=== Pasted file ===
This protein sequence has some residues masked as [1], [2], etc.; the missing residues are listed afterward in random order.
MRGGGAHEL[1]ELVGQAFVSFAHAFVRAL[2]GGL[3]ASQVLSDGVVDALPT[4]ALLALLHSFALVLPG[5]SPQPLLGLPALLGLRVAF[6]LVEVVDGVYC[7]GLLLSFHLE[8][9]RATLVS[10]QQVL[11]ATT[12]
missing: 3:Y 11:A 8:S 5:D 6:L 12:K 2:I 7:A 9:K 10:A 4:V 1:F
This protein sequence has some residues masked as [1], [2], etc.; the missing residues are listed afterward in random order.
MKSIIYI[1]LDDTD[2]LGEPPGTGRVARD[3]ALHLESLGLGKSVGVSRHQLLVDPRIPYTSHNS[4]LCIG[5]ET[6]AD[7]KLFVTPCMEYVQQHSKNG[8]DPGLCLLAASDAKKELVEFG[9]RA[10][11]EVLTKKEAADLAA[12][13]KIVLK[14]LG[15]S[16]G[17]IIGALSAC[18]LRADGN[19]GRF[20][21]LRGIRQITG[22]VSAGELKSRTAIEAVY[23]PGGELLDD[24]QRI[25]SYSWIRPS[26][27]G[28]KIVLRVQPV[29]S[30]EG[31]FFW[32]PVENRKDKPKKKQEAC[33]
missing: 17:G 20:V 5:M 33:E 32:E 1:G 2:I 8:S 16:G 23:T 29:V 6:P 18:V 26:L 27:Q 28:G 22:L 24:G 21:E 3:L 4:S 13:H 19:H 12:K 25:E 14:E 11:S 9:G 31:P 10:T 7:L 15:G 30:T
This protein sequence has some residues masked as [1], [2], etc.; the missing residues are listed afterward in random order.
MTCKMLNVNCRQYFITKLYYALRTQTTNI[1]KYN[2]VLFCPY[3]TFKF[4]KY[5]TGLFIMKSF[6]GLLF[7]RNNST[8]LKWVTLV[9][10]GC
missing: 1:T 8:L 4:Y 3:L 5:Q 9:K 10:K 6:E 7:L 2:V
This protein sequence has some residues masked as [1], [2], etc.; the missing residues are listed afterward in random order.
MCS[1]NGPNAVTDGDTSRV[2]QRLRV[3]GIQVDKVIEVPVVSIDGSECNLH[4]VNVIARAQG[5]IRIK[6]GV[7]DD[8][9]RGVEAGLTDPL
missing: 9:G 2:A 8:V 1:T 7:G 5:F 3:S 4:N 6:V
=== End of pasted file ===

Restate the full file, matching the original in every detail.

This protein sequence has some residues masked as [1], [2], etc.; the missing residues are listed afterward in random order.
MRGGGAHEL[1]ELVGQAFVSFAHAFVRAL[2]GGL[3]ASQVLSDGVVDALPT[4]ALLALLHSFALVLPG[5]SPQPLLGLPALLGLRVAF[6]LVEVVDGVYC[7]GLLLSFHLE[8][9]RATLVS[10]QQVL[11]ATT[12]
missing: 3:Y 11:A 8:S 5:D 6:L 12:K 2:I 7:A 9:K 10:A 4:V 1:F
This protein sequence has some residues masked as [1], [2], etc.; the missing residues are listed afterward in random order.
MKSIIYI[1]LDDTD[2]LGEPPGTGRVARD[3]ALHLESLGLGKSVGVSRHQLLVDPRIPYTSHNS[4]LCIG[5]ET[6]AD[7]KLFVTPCMEYVQQHSKNG[8]DPGLCLLAASDAKKELVEFG[9]RA[10][11]EVLTKKEAADLAA[12][13]KIVLK[14]LG[15]S[16]G[17]IIGALSAC[18]LRADGN[19]GRF[20][21]LRGIRQITG[22]VSAGELKSRTAIEAVY[23]PGGELLDD[24]QRI[25]SYSWIRPS[26][27]G[28]KIVLRVQPV[29]S[30]EG[31]FFW[32]PVENRKDKPKKKQEAC[33]
missing: 17:G 20:V 5:M 33:E 32:E 1:G 2:I 8:S 16:G 23:T 29:V 6:P 18:V 26:L 27:Q 28:G 22:L 24:G 21:E 3:L 4:S 13:H 19:H 12:K 25:E 14:E 11:S 9:G 31:P 10:T 7:L 15:G 30:T
This protein sequence has some residues masked as [1], [2], etc.; the missing residues are listed afterward in random order.
MTCKMLNVNCRQYFITKLYYALRTQTTNI[1]KYN[2]VLFCPY[3]TFKF[4]KY[5]TGLFIMKSF[6]GLLF[7]RNNST[8]LKWVTLV[9][10]GC
missing: 1:T 8:L 4:Y 3:L 5:Q 9:K 10:K 6:E 7:L 2:V
This protein sequence has some residues masked as [1], [2], etc.; the missing residues are listed afterward in random order.
MCS[1]NGPNAVTDGDTSRV[2]QRLRV[3]GIQVDKVIEVPVVSIDGSECNLH[4]VNVIARAQG[5]IRIK[6]GV[7]DD[8][9]RGVEAGLTDPL
missing: 9:G 2:A 8:V 1:T 7:G 5:F 3:S 4:N 6:V